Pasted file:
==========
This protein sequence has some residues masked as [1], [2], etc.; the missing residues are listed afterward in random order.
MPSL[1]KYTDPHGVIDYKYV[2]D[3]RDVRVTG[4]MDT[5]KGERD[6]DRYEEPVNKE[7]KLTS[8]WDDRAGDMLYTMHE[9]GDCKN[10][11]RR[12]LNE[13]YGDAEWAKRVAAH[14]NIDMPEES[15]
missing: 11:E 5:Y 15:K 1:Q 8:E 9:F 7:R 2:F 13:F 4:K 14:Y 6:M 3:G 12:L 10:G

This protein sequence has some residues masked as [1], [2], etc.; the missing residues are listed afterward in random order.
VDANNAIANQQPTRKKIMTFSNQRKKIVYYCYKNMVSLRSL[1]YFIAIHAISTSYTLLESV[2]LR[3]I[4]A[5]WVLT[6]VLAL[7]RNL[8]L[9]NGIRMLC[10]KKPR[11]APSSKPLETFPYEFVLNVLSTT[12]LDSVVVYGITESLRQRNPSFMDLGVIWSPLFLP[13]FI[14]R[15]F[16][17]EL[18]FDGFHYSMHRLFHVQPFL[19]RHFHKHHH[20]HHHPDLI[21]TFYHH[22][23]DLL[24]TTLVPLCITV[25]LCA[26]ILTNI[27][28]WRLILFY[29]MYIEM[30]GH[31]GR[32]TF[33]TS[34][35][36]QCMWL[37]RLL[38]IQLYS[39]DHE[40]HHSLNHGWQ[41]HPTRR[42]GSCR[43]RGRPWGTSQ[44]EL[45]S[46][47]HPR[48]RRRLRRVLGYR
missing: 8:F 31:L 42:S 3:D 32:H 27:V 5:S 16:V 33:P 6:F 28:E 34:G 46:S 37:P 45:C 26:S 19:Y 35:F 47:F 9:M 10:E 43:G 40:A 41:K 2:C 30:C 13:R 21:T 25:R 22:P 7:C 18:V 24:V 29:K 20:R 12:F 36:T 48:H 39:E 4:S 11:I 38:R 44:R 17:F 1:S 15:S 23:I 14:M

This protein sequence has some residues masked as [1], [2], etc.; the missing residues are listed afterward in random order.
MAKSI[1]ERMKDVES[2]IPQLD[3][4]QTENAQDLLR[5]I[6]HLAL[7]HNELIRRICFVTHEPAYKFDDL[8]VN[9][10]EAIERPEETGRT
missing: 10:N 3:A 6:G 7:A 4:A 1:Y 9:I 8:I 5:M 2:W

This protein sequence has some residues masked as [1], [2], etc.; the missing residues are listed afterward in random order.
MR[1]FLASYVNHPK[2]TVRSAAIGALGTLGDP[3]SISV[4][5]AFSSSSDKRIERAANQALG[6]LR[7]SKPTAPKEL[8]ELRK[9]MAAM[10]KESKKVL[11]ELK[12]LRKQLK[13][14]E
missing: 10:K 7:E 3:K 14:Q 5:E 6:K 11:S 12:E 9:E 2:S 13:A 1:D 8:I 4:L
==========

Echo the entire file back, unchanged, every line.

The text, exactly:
This protein sequence has some residues masked as [1], [2], etc.; the missing residues are listed afterward in random order.
MPSL[1]KYTDPHGVIDYKYV[2]D[3]RDVRVTG[4]MDT[5]KGERD[6]DRYEEPVNKE[7]KLTS[8]WDDRAGDMLYTMHE[9]GDCKN[10][11]RR[12]LNE[13]YGDAEWAKRVAAH[14]NIDMPEES[15]
missing: 11:E 5:Y 15:K 1:Q 8:E 9:F 7:R 2:F 13:F 4:K 14:Y 6:M 3:G 12:L 10:G

This protein sequence has some residues masked as [1], [2], etc.; the missing residues are listed afterward in random order.
VDANNAIANQQPTRKKIMTFSNQRKKIVYYCYKNMVSLRSL[1]YFIAIHAISTSYTLLESV[2]LR[3]I[4]A[5]WVLT[6]VLAL[7]RNL[8]L[9]NGIRMLC[10]KKPR[11]APSSKPLETFPYEFVLNVLSTT[12]LDSVVVYGITESLRQRNPSFMDLGVIWSPLFLP[13]FI[14]R[15]F[16][17]EL[18]FDGFHYSMHRLFHVQPFL[19]RHFHKHHH[20]HHHPDLI[21]TFYHH[22][23]DLL[24]TTLVPLCITV[25]LCA[26]ILTNI[27][28]WRLILFY[29]MYIEM[30]GH[31]GR[32]TF[33]TS[34][35][36]QCMWL[37]RLL[38]IQLYS[39]DHE[40]HHSLNHGWQ[41]HPTRR[42]GSCR[43]RGRPWGTSQ[44]EL[45]S[46][47]HPR[48]RRRLRRVLGYR
missing: 8:F 31:L 42:S 3:D 32:H 27:V 5:S 16:V 33:P 6:F 28:E 34:G 46:S 37:P 45:C 26:S 19:Y 35:F 47:F 9:M 10:E 43:G 40:A 41:K 2:C 30:C 13:R 21:T 25:R 22:P 7:C 18:V 24:V 29:K 20:R 12:F 36:T 48:H 39:E 4:S 11:I 38:R 44:R 17:F 1:S 15:S 23:I 14:M

This protein sequence has some residues masked as [1], [2], etc.; the missing residues are listed afterward in random order.
MAKSI[1]ERMKDVES[2]IPQLD[3][4]QTENAQDLLR[5]I[6]HLAL[7]HNELIRRICFVTHEPAYKFDDL[8]VN[9][10]EAIERPEETGRT
missing: 10:N 3:A 6:G 7:A 4:A 1:Y 9:I 8:I 5:M 2:W

This protein sequence has some residues masked as [1], [2], etc.; the missing residues are listed afterward in random order.
MR[1]FLASYVNHPK[2]TVRSAAIGALGTLGDP[3]SISV[4][5]AFSSSSDKRIERAANQALG[6]LR[7]SKPTAPKEL[8]ELRK[9]MAAM[10]KESKKVL[11]ELK[12]LRKQLK[13][14]E
missing: 10:K 7:E 3:K 14:Q 5:E 6:K 11:S 12:E 9:E 2:S 13:A 1:D 8:I 4:L